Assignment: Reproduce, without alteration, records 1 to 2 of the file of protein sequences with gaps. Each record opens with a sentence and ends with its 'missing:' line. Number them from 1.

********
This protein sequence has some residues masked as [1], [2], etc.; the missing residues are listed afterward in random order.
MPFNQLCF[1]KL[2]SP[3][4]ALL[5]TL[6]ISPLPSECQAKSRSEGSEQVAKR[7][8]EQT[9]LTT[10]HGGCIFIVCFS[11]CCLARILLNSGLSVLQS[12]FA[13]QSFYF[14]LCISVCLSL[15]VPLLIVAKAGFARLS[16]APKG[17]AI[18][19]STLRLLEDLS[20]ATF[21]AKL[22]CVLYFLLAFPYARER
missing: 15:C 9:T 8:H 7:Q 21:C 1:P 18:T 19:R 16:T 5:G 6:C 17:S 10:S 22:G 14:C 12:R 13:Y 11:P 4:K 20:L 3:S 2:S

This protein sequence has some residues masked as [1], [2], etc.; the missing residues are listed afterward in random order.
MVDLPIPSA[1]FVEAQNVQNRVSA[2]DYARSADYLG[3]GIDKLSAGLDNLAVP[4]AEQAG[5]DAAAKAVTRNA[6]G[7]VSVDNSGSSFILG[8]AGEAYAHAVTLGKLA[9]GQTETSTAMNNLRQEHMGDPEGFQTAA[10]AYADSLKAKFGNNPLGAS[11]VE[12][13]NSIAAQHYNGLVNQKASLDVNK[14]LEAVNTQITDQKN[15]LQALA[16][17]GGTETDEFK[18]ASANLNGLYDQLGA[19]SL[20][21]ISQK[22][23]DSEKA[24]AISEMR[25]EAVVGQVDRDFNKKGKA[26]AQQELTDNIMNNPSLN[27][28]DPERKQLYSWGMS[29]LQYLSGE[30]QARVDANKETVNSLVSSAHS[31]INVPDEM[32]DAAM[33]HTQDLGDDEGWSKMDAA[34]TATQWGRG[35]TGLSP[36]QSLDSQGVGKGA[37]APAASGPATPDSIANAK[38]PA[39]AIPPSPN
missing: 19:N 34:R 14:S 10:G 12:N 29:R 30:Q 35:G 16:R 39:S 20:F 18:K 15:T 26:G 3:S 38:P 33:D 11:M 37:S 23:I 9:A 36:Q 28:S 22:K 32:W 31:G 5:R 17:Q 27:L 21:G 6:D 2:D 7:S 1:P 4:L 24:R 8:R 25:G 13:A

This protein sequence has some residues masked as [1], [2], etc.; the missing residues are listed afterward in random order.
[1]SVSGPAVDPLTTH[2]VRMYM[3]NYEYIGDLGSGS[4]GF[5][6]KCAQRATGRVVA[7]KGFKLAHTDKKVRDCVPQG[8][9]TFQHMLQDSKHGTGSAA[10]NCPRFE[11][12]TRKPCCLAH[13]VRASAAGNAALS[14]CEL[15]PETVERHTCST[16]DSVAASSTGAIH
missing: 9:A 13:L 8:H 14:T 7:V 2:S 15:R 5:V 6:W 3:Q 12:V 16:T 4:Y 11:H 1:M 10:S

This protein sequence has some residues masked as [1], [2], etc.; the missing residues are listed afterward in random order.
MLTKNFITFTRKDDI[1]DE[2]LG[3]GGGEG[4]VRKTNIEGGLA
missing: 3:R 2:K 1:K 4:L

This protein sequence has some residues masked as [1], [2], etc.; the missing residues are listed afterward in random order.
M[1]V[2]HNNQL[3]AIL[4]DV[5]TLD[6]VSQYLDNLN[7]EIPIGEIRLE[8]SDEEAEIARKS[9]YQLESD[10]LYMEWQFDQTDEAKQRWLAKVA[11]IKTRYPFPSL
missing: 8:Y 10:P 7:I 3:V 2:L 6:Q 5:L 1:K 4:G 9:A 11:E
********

This protein sequence has some residues masked as [1], [2], etc.; the missing residues are listed afterward in random order.
MPFNQLCF[1]KL[2]SP[3][4]ALL[5]TL[6]ISPLPSECQAKSRSEGSEQVAKR[7][8]EQT[9]LTT[10]HGGCIFIVCFS[11]CCLARILLNSGLSVLQS[12]FA[13]QSFYF[14]LCISVCLSL[15]VPLLIVAKAGFARLS[16]APKG[17]AI[18][19]STLRLLEDLS[20]ATF[21]AKL[22]CVLYFLLAFPYARER
missing: 15:C 9:T 8:H 7:Q 21:C 1:P 18:T 19:R 16:T 5:G 6:C 17:S 10:S 22:G 14:C 12:R 13:Y 11:P 4:K 20:L 3:S 2:S

This protein sequence has some residues masked as [1], [2], etc.; the missing residues are listed afterward in random order.
MVDLPIPSA[1]FVEAQNVQNRVSA[2]DYARSADYLG[3]GIDKLSAGLDNLAVP[4]AEQAG[5]DAAAKAVTRNA[6]G[7]VSVDNSGSSFILG[8]AGEAYAHAVTLGKLA[9]GQTETSTAMNNLRQEHMGDPEGFQTAA[10]AYADSLKAKFGNNPLGAS[11]VE[12][13]NSIAAQHYNGLVNQKASLDVNK[14]LEAVNTQITDQKN[15]LQALA[16][17]GGTETDEFK[18]ASANLNGLYDQLGA[19]SL[20][21]ISQK[22][23]DSEKA[24]AISEMR[25]EAVVGQVDRDFNKKGKA[26]AQQELTDNIMNNPSLN[27][28]DPERKQLYSWGMS[29]LQYLSGE[30]QARVDANKETVNSLVSSAHS[31]INVPDEM[32]DAAM[33]HTQDLGDDEGWSKMDAA[34]TATQWGRG[35]TGLSP[36]QSLDSQGVGKGA[37]APAASGPATPDSIANAK[38]PA[39]AIPPSPN
missing: 19:N 34:R 14:S 10:G 12:N 29:R 30:Q 35:G 16:R 39:S 20:F 18:K 15:T 26:G 3:S 38:P 33:D 11:M 37:S 23:I 9:A 36:Q 28:S 22:K 32:W 31:G 5:R 17:Q 27:L 21:G 6:D 2:D 7:S 1:P 4:L 24:R 8:R 25:G 13:A